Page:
Anna Jean Peterson
"Today's beer consumer is always looking for something new and different, the next beer on their list they haven't had," says brewmaster Dean Coffey about his line of limited, in-house-only "one-off" brews at Madison's Ale Asylum.
Committing to small, single-batch brews, or one-offs, is something many commercial-packaging breweries shy away from. Experimenting on a large scale is costly and risky, and it takes time and fermenter space that a brewery often can't give up when demand is high for its standard offerings.
In contrast, one-off batches are the norm for most brewpubs, where smaller batch sizes and virtually no labeling requirements allow for quick production of new brews based on the latest trend or fancies of local beer aficionados.
Since Ale Asylum opened its new location last fall, its main brews -- Hopalicious, Ambergeddon, Madtown Nutbrown, Contorter Porter and a handful of seasonal releases -- have occupied the attention of brewing staff. Still, Coffey has been able to squeeze in four special releases: an India Brown Ale, a citra hop-focused Blood Red Ale, an IPA made with Centennial hops and a Belgian table beer. A fifth has just debuted.
"It used to be no one wanted to buy a beer that wasn't an established bottled beer," Coffey says. But now one-offs have become part of a brewery's strategy; they help maintain a high level of interest with beer enthusiasts looking for something new and out of the ordinary. For instance, after it opens, the new Wisconsin Brewing plans to offer in-house one-offs from a small system brewmaster Kirby Nelson purchased for just that purpose. He's serious about small, unique batches of beer.
A one-off beer at Ale Asylum usually begins as a pet project for the brewers. Coffey says it's a chance to turn his fellow brewers loose to try out their ideas: "We do these to explore a style, push the boundaries, experiment with ingredients we haven't used before; they allow us to stretch our creativity. Even though they don't always turn out the way we want them to, we learn from them."
Last winter's Blood Red Ale was a trial run, using the brewery's technique for adding hops after the boil in the whirlpool. Coffey feels that beer gave them great ideas for how to get the most out of hops in their new brewhouse.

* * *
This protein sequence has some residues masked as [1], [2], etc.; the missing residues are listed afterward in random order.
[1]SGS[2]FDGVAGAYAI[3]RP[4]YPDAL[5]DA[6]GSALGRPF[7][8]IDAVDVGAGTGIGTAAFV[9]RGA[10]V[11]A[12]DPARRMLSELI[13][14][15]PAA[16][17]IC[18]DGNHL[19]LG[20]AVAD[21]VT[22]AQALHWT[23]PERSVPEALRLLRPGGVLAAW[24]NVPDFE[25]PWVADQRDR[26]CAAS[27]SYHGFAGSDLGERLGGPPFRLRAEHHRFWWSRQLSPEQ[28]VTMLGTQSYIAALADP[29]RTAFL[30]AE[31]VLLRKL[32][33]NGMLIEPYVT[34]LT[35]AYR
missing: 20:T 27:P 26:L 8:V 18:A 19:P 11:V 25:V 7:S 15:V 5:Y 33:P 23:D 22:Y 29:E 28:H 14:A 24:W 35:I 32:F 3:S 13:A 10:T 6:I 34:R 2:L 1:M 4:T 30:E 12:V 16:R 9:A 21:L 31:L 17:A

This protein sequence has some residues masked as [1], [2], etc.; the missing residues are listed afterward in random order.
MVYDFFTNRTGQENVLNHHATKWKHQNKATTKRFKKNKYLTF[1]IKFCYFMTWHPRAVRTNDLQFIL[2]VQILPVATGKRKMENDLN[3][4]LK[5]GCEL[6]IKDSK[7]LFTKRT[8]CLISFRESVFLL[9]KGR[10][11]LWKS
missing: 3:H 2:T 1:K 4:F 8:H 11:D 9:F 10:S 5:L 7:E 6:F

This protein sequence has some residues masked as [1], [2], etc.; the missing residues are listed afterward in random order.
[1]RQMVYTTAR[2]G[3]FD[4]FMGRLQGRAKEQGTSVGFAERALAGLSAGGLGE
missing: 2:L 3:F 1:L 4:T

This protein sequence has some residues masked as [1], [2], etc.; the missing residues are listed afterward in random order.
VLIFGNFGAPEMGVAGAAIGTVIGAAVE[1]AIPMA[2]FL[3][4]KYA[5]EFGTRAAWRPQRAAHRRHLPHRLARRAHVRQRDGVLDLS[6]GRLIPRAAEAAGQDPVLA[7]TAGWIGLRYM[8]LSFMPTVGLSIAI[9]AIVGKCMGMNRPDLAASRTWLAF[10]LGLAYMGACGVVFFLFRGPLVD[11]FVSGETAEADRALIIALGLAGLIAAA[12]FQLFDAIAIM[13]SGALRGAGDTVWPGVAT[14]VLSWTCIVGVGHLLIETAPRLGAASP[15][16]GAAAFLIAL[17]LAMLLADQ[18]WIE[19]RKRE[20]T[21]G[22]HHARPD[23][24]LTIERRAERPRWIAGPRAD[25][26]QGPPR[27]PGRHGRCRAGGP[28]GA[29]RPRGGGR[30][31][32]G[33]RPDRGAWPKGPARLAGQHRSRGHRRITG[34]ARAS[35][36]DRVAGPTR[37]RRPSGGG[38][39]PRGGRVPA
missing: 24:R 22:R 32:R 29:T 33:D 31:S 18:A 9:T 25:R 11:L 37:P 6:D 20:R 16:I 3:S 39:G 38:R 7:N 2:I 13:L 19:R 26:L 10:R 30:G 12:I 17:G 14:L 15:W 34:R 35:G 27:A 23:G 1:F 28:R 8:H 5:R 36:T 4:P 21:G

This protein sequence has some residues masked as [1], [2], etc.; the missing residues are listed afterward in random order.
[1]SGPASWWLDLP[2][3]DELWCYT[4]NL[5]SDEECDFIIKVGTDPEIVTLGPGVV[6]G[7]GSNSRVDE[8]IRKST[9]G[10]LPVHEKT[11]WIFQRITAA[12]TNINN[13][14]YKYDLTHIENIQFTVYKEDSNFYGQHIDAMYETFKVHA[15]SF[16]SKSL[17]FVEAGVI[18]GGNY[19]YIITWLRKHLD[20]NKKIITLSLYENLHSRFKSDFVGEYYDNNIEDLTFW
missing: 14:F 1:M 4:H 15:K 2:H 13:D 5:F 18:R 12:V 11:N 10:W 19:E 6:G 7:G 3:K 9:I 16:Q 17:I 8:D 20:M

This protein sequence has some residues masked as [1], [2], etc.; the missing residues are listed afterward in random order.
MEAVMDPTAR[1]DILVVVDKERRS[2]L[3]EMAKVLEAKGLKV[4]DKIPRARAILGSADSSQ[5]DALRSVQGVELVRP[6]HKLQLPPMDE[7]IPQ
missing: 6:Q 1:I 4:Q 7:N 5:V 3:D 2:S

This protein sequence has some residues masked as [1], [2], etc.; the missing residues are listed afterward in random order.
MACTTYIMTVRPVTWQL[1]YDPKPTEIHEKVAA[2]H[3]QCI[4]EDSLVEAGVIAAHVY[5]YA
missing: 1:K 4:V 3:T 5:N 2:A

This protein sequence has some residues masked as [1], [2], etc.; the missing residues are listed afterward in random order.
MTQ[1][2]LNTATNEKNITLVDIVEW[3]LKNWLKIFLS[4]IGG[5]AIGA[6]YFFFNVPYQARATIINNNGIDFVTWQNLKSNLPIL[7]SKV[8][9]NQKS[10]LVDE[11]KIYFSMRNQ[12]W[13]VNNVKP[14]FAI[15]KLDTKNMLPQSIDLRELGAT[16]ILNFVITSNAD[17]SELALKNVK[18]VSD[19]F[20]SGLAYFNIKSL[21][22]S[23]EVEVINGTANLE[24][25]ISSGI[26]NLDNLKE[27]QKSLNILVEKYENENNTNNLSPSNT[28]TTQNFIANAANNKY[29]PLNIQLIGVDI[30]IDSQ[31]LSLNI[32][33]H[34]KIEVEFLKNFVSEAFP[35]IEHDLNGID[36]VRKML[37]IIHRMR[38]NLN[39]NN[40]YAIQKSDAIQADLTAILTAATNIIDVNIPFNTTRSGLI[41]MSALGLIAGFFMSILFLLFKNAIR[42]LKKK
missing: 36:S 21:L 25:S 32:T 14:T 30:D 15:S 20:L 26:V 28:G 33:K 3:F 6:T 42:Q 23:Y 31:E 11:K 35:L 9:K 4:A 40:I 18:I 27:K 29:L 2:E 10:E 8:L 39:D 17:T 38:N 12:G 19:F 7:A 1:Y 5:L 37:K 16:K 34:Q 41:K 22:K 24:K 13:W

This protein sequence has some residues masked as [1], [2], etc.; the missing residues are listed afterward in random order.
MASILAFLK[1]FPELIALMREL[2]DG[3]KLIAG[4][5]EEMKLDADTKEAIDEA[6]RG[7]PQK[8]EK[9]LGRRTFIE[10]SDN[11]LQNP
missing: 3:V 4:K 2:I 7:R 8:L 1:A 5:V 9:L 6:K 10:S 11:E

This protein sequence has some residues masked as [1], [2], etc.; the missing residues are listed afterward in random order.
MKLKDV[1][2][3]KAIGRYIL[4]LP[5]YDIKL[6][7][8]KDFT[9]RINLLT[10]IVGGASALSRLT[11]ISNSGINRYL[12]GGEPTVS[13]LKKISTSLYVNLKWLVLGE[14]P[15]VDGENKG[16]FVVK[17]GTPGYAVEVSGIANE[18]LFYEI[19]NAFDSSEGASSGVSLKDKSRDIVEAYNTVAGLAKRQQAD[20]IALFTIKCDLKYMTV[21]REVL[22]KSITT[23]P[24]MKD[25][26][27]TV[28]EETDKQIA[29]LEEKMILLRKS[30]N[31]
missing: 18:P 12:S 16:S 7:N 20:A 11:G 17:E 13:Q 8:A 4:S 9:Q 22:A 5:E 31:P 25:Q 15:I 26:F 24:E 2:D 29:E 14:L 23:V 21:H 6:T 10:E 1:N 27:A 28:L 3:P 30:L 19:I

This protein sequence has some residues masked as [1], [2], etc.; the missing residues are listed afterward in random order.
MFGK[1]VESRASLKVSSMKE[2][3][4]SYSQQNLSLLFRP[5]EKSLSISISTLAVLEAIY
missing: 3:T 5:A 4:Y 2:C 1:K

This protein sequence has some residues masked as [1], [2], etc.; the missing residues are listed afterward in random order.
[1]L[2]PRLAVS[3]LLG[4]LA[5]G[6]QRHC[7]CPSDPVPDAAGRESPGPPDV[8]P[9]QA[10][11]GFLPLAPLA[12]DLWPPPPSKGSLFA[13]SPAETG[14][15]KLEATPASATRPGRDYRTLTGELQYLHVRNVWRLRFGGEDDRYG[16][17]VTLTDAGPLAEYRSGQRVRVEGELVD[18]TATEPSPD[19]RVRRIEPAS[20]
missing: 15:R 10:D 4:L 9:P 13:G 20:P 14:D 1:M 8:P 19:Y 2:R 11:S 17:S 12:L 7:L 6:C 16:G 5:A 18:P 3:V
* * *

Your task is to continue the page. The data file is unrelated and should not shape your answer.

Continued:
Ale Asylum's latest one-off is a bitter and dry blonde IPA created by Coffey and head brewer Chris Riphenburg. It's light in color, but not in strength -- it comes in at 7.5% ABV. The recipe started as a homebrew of Ale Asylum staffers Erik Huibregtse and Brian Sebak. The two had been developing a recipe involving Calypso hops when they asked Coffey for some advice.
"I stuck my nose into the hop bag, and the aroma was so crazy," says Coffey. "I had to do something with those hops."
At Ale Asylum, the one-offs often go unnoticed by tasting-room visitors because they get just a small mention at the bottom of the menu. Regulars have learned to ask, "So what do you have on tap that I don't see on the signs above the bar?"
Ale Asylum co-owner Otto Dilba says these beers help "fine-tune our ideas about where we may go in the future." But none of them has broken that barrier so far for Ale Asylum. One impediment to taking a limited-release beer and turning it into a product on store shelves is, oddly enough, the label. Labels must be designed, federally approved, then printed. This can add two to four months to production.
Other area breweries' have notable one-offs. Tyranena Brewing of Lake Mills is out with Prom Date Cherry Saison. It's a strong beer at around 7% ABV, with a hint of cherry aroma and flavor in the finish. It may be around through much of August in the brewery's tasting room, but it's been very popular with regulars, so it may be gone sooner.
Madison's Karben4 will tap Oaktoberfest this fall in its tasting room. It's an Oktoberfest fermented with whiskey-soaked oak. With only one 15-barrel batch, it will be very limited. Brewmaster Ryan Koga also recently made an even more limited brew called Gin Barrel SamuRyePA. It's a version of his rye Pale Ale aged in a gin barrel. Though he made just one barrel of it, it was so popular he's made a second single barrel. In the same gin barrel. It will be tapped at the brewery on Friday, Aug. 9.
At Capital Brewery in Middleton, the latest is Appleanche, a doppelbock made with apples and available this month in 22-ounce bottles. Brewmaster Brian Destree has also been experimenting with infused beers. He's taken Capital Dark and added coffee, vanilla and mint for special tap parties and created an extra-bitter batch of Capsized Double IPA with additional amounts of Simcoe, Amarillo and Cascade hops. Capital recently purchased a 10-gallon pilot system for making single-batch beers for the brewery's bier garten and tasting room.